Burial at sea was a difficult and trying experience. The bereaved family members did not have enough time to grieve and mourn. The bodies of the deceased must be cast overboard almost immediately after the time of their death to prevent the spread of disease and foul odour. Family members often reproached each other for making the journey. Wives reproached their husbands for children that were lost. Husbands lamented heartbreakingly for endangering the lives of their own families by boarding the ship. Children complained against their own parents for their state of helplessness. The level of despair and misery was unbelievable. The sea did not allow the family members to return to the exact burial locations for memorials and remembrances. Another traumatic reality was that the bodies would be eaten by some fishes and sea creatures.

The 3,000-mile voyage across the Atlantic lasted more than two months. The Mayflower was blown off course by storms. They finally sighted land on November 19, 1620. But the ship was at Cape Cod, far north of their destination. Therefore, the captain turned the Mayflower southwards. But the rough seas forced him to turn back. The Mayflower eventually dropped anchor at the tip of Cape Cod. To avoid risking more days at sea, the Pilgrims decided to land at Provincetown on November 21, 1620.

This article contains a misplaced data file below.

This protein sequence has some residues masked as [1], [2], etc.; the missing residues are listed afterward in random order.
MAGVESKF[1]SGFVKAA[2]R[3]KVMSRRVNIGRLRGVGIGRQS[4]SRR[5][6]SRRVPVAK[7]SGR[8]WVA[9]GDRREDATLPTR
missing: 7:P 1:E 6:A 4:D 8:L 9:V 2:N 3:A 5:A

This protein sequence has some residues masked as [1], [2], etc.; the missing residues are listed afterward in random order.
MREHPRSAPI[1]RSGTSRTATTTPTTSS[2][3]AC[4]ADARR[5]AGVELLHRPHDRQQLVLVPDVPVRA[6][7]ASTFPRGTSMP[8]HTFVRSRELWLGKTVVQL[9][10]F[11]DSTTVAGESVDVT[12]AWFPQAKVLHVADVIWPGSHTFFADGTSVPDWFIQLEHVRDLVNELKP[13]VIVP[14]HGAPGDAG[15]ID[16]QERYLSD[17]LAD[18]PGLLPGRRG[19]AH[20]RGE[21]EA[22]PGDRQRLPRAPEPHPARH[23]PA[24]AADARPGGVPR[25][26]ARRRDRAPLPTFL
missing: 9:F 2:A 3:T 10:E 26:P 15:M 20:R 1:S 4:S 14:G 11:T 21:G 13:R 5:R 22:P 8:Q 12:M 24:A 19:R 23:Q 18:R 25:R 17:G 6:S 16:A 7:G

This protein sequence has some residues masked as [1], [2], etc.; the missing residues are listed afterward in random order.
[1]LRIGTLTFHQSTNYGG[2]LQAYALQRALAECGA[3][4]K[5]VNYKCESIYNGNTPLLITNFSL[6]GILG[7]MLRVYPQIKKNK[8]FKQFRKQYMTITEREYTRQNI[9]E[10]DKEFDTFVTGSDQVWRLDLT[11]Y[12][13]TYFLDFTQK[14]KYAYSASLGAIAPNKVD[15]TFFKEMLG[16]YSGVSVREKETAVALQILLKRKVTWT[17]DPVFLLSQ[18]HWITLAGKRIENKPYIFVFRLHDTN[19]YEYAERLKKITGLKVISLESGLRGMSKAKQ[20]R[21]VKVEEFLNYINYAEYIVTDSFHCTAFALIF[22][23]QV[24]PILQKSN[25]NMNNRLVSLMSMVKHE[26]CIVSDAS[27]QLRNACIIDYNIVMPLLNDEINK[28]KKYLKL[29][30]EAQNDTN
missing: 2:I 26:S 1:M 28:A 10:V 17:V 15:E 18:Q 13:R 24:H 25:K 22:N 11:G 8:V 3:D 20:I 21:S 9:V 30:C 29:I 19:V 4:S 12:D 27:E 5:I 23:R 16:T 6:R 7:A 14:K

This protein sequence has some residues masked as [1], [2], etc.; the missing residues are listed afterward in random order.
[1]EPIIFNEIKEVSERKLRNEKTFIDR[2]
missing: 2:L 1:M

Almost immediately upon arrival, an argument broke out. Several of the Strangers were discontented and rebellious. They apparently argued that, since the Cape Cod area was outside the jurisdiction of the Virginia Company, its original rules and regulations no longer applied. These troublemakers threatened to do whatever they pleased as there was none who had the power to command them. Three thousand miles from home, a real crisis hit the Pilgrims even before they stepped ashore.

The Pilgrim leaders realized that they needed to set up a temporary form of government and authority. Back home, such authority could only come from the king of England. Being isolated in America, they had to decide for themselves. Still aboard the Mayflower, by the demand of necessity, the Pilgrims and Strangers made a written agreement or compact among themselves.